Regular readers of this blog may have noticed that I started a hare running with my (admittedly somewhat intemperate) remarks about Tower Hamlets a few days ago. I have had a huge response to this, both in public and in private – mostly in private, and mostly supportive of my spluttering sense of exasperation. I am particularly grateful to the last post on this blog from Phil, who offers the voice of reason in all of this.
It is a febrile and fraught environment east of Bishopsgate, and no mistake. And I cannot help but observe that the City of London has enough threats on its horizon without its immediate neighbour destabilising the fringes. So I stand by my remarks, although I do concede that I could have expressed my views more professionally.
Now, this week, Lutfur Rahman, the mayor of Tower Hamlets, has taken to the online publication The Wharf to rail against my comments. So this is now all a bit more serious. At the risk of perpetuating this row, I am writing an open letter, published below, in the spirit of positivity, and to offer some support if possible.
For the record, though, it is important that I state here that I have no relationship whatsoever with Exemplar, the putative developer of the London Fruit and Wool Exchange. I did know, very slightly, two of the principals of Exemplar, Clive Bush and Dan Van Gelder, back when they both worked for Development Securities, but that was many years ago.
I have had no relationship with them, or their company, ever since. They have never contacted me concerning their application. I am merely commenting on the principles of the matter as I see them.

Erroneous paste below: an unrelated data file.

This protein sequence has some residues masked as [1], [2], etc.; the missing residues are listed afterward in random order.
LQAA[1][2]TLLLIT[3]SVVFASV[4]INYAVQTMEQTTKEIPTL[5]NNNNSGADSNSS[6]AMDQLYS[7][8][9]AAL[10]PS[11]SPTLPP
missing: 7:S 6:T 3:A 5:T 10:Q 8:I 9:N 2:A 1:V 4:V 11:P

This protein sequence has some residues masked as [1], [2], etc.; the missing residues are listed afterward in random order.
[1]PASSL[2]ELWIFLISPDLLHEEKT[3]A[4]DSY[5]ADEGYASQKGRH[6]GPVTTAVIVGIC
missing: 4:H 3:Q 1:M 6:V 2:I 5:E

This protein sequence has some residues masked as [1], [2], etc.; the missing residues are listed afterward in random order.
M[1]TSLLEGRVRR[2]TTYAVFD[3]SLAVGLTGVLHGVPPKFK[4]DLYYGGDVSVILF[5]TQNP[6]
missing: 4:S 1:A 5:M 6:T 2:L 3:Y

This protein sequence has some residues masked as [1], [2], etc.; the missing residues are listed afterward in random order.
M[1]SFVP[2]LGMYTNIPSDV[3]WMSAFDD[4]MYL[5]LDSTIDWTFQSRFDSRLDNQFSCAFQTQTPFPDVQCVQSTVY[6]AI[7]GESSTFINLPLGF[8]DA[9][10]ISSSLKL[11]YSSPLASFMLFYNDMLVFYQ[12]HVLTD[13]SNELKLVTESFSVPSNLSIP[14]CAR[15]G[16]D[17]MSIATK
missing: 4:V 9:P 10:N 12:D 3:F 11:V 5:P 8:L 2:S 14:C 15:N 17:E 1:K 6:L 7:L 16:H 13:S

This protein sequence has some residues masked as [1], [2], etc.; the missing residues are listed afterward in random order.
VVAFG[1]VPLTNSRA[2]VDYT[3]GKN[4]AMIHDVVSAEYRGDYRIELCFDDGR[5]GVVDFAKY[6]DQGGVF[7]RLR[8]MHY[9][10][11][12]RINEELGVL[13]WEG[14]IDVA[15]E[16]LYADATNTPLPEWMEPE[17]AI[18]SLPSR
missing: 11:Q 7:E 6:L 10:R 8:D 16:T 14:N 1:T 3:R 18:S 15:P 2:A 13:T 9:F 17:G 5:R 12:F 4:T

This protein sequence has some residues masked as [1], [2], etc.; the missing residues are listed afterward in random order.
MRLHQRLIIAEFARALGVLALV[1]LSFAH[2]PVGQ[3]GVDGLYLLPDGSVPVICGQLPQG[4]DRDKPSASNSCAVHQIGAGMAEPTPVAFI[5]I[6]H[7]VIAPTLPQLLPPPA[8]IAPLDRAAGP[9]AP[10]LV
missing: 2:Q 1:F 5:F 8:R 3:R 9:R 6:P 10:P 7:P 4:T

Open letter to Mayor Lutfur Rahman, London Borough of Tower Hamlets
I note with some consternation that in the online publication The Wharf you have referred to a recent blog I wrote as “deeply unpleasant”.
I am sorry if I have offended. But I would merely remonstrate that while the views I expressed were certainly “sweeping and opinionated” (in the words of Tower Hamlets press officer Kelly Powell), I am quite clear that they were not as personally unpleasant as Ms Powell describing me as “bilious”. And, much more important than this childish yah-boo-sucks exchange, it is a sad factthat the views I expressed were a very mild exposition of the market view of Tower Hamlets as a destination for inward investment.
My views as expressed (and very much worse, and altogether ruder) are the consensus within the commercial market. Rather than quarrel with me, you need to address this perception. A perception which has been reinforced by the decision to refuse the application from Exemplar on the London Fruit and Wool Exchange. And you need to address this very urgently indeed.
So putting personal attacks to one side, I need to correct you on some matters of fact. First, UKR is not a “developers’ lobbying group”. Far from it! We are a tiny SME supported by an open-source affiliation of regeneration practitioners who are actually rather critical, in the main, of developers, and who refuse to compromise on the matters of community engagement or the quality of the built form.
I think you may have been getting us confused with the BPF (the British Property Federation). We emphatically do NOT represent developers, indeed we are so disenchanted with mainstream development processes, that we have secured a funding stream for a new vehicle to bring investment into beleaguered parts of the UK, using “open book” developer techniques, and putting the community and people at the heart of everything we do.